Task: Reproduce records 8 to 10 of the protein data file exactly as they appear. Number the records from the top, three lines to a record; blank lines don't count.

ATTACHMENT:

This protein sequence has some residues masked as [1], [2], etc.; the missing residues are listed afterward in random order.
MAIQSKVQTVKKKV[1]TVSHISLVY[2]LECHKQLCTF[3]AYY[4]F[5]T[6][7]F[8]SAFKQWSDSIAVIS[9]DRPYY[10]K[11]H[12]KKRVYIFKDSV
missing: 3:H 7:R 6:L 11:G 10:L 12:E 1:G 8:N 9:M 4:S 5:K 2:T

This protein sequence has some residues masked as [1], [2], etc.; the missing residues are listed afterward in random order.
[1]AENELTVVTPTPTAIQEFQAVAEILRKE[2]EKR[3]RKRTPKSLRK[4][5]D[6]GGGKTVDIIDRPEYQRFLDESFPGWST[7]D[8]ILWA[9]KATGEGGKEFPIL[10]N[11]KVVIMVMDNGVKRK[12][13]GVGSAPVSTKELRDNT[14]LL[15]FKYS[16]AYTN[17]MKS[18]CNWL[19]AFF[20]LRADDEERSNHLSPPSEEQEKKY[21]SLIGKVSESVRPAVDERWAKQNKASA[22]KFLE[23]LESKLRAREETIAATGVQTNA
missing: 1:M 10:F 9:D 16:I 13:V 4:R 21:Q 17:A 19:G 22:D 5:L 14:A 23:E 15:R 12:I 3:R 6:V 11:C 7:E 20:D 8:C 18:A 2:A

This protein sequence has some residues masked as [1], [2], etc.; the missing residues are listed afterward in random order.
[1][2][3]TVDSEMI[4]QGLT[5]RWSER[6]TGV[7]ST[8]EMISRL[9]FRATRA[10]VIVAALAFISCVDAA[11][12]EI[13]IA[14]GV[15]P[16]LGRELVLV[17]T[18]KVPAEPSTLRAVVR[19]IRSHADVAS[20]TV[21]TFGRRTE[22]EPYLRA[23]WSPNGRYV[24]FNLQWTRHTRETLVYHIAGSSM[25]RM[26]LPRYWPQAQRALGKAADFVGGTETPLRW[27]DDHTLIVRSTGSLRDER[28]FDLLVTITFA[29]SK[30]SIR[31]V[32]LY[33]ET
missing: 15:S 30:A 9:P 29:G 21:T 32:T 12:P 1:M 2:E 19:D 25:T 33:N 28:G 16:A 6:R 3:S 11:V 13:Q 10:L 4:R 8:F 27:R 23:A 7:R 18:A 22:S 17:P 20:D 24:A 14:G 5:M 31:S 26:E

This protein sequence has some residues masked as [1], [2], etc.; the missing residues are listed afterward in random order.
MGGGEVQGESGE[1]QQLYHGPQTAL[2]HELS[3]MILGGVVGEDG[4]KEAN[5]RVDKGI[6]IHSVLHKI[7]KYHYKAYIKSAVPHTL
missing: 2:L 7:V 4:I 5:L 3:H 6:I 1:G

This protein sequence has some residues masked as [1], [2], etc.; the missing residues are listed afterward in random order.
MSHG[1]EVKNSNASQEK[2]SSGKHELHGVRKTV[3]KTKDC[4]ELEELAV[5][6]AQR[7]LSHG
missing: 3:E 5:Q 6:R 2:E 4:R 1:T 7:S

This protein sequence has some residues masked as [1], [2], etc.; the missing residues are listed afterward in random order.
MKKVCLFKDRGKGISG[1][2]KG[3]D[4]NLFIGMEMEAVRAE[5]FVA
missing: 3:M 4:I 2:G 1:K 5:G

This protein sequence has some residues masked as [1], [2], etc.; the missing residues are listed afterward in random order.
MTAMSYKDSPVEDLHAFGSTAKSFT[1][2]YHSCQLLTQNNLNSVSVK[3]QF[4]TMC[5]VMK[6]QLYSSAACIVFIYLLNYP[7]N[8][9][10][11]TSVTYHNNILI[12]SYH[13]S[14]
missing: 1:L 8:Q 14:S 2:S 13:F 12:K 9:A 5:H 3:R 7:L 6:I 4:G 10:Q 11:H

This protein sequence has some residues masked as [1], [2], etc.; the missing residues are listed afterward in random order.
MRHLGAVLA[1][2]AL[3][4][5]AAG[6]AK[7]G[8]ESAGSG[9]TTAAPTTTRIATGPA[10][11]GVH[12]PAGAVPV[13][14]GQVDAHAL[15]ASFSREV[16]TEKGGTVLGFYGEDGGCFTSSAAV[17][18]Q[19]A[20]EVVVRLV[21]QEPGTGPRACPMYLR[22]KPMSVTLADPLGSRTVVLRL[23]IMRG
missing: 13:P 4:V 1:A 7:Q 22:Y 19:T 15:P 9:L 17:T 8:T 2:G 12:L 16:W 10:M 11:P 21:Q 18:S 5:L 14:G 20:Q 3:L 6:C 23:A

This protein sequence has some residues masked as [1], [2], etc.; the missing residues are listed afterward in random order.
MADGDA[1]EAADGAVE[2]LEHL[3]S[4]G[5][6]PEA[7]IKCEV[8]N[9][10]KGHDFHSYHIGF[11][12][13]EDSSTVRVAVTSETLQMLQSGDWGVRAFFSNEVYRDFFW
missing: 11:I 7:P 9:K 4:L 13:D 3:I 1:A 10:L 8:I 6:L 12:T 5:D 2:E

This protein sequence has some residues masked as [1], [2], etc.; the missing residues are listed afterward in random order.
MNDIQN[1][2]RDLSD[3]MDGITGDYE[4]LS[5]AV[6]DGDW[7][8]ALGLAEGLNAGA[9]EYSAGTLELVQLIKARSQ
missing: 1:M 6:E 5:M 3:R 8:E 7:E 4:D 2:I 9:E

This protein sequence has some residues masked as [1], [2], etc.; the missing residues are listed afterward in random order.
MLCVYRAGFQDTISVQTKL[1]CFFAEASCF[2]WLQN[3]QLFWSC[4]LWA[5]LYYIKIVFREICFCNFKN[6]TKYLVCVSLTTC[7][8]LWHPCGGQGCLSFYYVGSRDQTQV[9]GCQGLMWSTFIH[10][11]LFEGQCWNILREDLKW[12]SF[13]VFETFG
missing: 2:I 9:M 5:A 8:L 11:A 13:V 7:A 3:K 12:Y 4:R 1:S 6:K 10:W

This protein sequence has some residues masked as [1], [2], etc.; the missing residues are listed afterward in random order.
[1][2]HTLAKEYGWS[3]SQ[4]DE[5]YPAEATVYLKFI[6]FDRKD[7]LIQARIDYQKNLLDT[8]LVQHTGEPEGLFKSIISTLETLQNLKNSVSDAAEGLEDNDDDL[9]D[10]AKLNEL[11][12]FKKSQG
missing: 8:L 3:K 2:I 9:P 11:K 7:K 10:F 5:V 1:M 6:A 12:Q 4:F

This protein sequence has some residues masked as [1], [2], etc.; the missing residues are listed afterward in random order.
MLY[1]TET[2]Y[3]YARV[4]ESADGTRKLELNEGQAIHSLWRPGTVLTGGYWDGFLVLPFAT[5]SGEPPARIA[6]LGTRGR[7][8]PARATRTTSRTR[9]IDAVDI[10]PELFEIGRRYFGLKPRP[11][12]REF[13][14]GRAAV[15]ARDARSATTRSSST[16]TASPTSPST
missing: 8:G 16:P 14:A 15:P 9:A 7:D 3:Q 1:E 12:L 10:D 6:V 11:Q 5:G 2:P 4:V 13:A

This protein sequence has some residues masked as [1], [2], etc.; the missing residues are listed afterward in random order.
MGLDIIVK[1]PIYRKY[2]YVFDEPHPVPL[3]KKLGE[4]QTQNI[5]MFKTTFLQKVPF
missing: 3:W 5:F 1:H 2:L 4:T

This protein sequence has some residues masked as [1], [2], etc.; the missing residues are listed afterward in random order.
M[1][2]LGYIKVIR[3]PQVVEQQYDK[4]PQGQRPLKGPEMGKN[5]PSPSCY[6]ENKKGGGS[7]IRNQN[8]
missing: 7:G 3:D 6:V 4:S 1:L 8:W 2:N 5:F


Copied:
This protein sequence has some residues masked as [1], [2], etc.; the missing residues are listed afterward in random order.
MRHLGAVLA[1][2]AL[3][4][5]AAG[6]AK[7]G[8]ESAGSG[9]TTAAPTTTRIATGPA[10][11]GVH[12]PAGAVPV[13][14]GQVDAHAL[15]ASFSREV[16]TEKGGTVLGFYGEDGGCFTSSAAV[17][18]Q[19]A[20]EVVVRLV[21]QEPGTGPRACPMYLR[22]KPMSVTLADPLGSRTVVLRL[23]IMRG
missing: 13:P 4:V 1:A 7:Q 22:Y 19:T 15:P 9:L 17:T 8:T 2:G 12:L 16:W 10:M 11:P 21:Q 18:S 5:L 14:G 20:Q 3:L 6:C 23:A

This protein sequence has some residues masked as [1], [2], etc.; the missing residues are listed afterward in random order.
MADGDA[1]EAADGAVE[2]LEHL[3]S[4]G[5][6]PEA[7]IKCEV[8]N[9][10]KGHDFHSYHIGF[11][12][13]EDSSTVRVAVTSETLQMLQSGDWGVRAFFSNEVYRDFFW
missing: 11:I 7:P 9:K 4:L 13:D 3:I 1:A 10:L 8:I 6:L 12:T 5:D 2:E

This protein sequence has some residues masked as [1], [2], etc.; the missing residues are listed afterward in random order.
MNDIQN[1][2]RDLSD[3]MDGITGDYE[4]LS[5]AV[6]DGDW[7][8]ALGLAEGLNAGA[9]EYSAGTLELVQLIKARSQ
missing: 1:M 6:E 5:M 3:R 8:E 7:E 4:D 2:I 9:E